MCDONALD'S POSTS FIRST-EVER QUARTERLY LOSS
CHICAGO (AdAge.com) -- McDonald's today posted its first quarterly loss since going public in 1965 and said double-digit earnings growth was "no longer realistic."
The Oak Brook, Ill.-based fast-food giant reported a 45% drop in net income to $893.5 million, or a 27 cent per share loss for the quarter ended Dec. 31. Built into the loss was $810.2 million in restructuring charges, store closings and a technology write-off. For the same quarter in 2001, McDonald's posted earnings of $1.6 billion, or 21 cents per share.
In a call with analysts, the company said it would close 719 restaurants, of which 202 have already closed, mostly in the U.S. and Japan, including 68 "underperforming" franchisees, who owned 160 restaurants in the U.S., executives said.
Expand fresh-Mex chain
The executives said the burger
Despite McDonald's admission that its new Dollar Menu -- particularly the Big 'n Tasty lettuce and tomato burger -- has cannibalized sales of its signature items, executives said they believe the discounted menu still is a good strategy.
"One of our issues is that the [value] difference in the Big 'n Tasty and signature sandwiches is not as great as the price difference [between them]," said Matthew Paull, McDonald's chief financial officer. "We're not excited about that, but some segments of the customer population are driven by value."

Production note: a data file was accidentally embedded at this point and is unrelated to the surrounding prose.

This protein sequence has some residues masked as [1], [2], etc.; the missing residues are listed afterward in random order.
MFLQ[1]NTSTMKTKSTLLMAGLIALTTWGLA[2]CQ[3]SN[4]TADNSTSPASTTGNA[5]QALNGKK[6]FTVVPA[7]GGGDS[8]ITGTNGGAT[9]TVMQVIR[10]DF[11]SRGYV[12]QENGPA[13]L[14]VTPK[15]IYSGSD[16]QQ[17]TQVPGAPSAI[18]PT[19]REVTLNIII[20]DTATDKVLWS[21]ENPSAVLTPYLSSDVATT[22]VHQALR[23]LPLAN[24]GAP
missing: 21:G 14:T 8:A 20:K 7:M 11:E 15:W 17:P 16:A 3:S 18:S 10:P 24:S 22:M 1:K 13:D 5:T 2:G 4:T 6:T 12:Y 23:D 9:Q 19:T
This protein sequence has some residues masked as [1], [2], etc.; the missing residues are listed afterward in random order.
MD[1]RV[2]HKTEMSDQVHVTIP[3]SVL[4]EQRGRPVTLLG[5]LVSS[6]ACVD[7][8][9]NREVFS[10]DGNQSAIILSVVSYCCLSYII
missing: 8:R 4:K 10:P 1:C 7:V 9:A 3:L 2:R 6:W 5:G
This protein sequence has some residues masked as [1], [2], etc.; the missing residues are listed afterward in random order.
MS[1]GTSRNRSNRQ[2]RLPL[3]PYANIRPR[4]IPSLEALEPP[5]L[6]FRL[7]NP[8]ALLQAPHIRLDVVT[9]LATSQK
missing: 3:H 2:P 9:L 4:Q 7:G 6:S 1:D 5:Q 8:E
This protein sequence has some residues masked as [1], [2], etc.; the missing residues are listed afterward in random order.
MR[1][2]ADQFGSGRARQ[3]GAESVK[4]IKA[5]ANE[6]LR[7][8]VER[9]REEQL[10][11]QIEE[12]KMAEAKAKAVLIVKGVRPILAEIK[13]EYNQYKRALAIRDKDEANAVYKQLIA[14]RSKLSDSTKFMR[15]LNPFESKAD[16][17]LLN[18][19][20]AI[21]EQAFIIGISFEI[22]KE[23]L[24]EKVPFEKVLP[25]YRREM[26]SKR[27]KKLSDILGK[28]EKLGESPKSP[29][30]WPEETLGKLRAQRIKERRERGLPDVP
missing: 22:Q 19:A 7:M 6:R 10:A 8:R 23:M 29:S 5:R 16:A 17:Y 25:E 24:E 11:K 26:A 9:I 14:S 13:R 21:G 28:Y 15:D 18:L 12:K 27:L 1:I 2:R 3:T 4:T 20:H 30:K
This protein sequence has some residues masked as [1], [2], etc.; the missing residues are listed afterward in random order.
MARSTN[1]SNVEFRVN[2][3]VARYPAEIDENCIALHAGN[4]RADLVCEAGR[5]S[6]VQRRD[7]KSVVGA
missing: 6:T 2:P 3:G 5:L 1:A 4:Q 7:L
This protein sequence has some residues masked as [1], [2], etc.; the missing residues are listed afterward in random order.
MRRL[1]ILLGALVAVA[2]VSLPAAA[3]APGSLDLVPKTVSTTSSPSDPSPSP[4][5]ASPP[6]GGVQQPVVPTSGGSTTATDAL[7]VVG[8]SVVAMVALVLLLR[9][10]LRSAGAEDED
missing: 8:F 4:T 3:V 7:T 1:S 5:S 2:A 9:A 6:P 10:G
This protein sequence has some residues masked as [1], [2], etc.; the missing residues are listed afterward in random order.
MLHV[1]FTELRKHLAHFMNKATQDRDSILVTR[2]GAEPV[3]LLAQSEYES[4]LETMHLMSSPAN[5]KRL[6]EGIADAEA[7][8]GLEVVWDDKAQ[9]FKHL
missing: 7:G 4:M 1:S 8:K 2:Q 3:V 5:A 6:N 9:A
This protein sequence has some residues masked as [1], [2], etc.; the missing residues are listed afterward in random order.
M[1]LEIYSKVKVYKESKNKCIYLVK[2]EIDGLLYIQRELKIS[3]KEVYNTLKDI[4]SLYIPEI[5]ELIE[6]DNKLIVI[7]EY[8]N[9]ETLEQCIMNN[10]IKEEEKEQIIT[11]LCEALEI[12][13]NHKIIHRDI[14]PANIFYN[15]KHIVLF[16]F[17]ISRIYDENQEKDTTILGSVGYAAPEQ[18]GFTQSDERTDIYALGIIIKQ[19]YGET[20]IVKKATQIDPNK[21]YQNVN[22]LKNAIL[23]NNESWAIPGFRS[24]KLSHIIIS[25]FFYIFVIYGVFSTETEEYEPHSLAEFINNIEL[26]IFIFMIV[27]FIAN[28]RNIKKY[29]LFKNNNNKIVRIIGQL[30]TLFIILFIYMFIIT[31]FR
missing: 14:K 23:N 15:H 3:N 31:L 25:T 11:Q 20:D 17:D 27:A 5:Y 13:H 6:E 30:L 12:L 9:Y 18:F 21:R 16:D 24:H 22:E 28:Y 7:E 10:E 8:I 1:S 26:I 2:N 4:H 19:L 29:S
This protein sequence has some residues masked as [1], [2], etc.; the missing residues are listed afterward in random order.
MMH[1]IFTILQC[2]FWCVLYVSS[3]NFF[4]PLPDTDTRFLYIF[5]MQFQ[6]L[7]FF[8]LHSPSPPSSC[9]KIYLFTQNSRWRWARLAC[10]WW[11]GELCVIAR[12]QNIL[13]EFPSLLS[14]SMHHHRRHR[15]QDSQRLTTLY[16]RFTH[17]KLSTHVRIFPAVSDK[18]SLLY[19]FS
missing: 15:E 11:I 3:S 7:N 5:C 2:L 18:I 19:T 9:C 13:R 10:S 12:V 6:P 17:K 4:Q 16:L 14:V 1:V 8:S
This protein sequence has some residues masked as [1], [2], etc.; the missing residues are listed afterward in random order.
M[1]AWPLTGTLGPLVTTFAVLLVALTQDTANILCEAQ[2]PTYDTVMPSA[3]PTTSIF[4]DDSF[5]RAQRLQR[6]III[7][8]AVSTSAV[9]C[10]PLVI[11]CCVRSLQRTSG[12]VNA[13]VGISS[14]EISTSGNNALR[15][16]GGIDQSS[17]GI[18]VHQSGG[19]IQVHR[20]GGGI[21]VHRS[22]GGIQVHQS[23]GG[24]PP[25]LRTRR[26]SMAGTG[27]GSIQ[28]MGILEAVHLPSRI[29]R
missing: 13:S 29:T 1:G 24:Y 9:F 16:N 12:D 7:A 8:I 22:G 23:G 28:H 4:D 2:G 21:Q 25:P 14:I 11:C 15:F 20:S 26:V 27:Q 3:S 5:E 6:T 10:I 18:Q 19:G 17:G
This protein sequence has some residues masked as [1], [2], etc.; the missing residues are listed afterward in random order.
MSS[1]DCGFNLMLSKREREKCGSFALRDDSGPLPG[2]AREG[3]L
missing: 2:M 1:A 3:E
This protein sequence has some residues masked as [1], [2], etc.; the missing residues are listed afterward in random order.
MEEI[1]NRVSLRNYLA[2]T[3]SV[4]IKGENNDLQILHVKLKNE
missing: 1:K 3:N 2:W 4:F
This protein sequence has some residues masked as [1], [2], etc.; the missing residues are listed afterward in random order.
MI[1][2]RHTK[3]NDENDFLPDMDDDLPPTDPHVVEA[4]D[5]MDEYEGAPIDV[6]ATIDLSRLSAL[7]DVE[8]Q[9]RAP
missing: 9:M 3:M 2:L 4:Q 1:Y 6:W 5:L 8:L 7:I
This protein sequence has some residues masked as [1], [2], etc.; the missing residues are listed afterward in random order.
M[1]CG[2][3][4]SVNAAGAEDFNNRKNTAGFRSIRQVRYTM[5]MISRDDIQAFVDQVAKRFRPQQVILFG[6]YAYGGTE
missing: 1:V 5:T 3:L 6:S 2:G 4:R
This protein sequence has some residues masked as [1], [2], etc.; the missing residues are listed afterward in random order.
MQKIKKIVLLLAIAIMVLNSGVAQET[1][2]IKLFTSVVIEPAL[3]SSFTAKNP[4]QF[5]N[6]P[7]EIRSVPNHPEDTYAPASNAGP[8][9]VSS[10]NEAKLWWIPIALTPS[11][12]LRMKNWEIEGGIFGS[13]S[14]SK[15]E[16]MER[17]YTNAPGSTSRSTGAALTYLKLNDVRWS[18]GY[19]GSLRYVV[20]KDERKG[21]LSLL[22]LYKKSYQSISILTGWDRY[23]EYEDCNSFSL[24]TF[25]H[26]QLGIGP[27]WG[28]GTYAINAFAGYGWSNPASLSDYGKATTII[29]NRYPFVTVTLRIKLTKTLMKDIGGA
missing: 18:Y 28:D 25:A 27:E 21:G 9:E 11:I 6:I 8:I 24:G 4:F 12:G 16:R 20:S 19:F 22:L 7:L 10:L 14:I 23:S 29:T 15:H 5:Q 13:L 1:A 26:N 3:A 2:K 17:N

Happy Meal revival?
Meanwhile, the company is planning to push full-priced entree salads in March and McGriddle meat-stuffed pancakes in June. Although executives offered no specifics about how the chain will revive domestic Happy Meal sales, they said they would watch how new children's menu programs were working in the U.K. and Germany.
Earlier this week, McDonald's said it would try to renegotiate its 10-year Walt Disney Co. alliance, of which it still has four years to go. Many of its Happy Meals are tied to Disney properties.
Chairman-CEO Jim Cantalupo again defended the existing "meal occasion" business model and his resistance to join the bandwagon of restaurants using co-branding. Co-branding, or combining multiple concepts under one roof, has been embraced by rivals Yum Brands, Allied Domecq Restaurants and Jack in the Box.
"I am not a big fan of co-branding in terms of diluting a great brand like McDonald's," Mr. Cantalupo said. "It blurs the consumer offering." He said McDonald's may sell products that "evolve out of the" Partner Brand concepts, which he said the company would bring to light in the near future.
"I think you'll see us keep our brands separate for much longer time with respect to other partner brands," echoed Mr. Paull. "We haven't seen consistent, uniform unit economics."
"We are part of a much broader meal occasion strategy," Mr. Cantalupo said. "Besides making acquisitions, there are very few things that make a difference by themselves. The intent was to add a few points to growth rate, but the majority of growth is going to come from McDonald's." He added that of the $400 billion food service industry, McDonald's only captures $20 billion.
"There's a lot of meal occasions that I think fit under the Arches, and we're organizing ourselves to go after that," he said.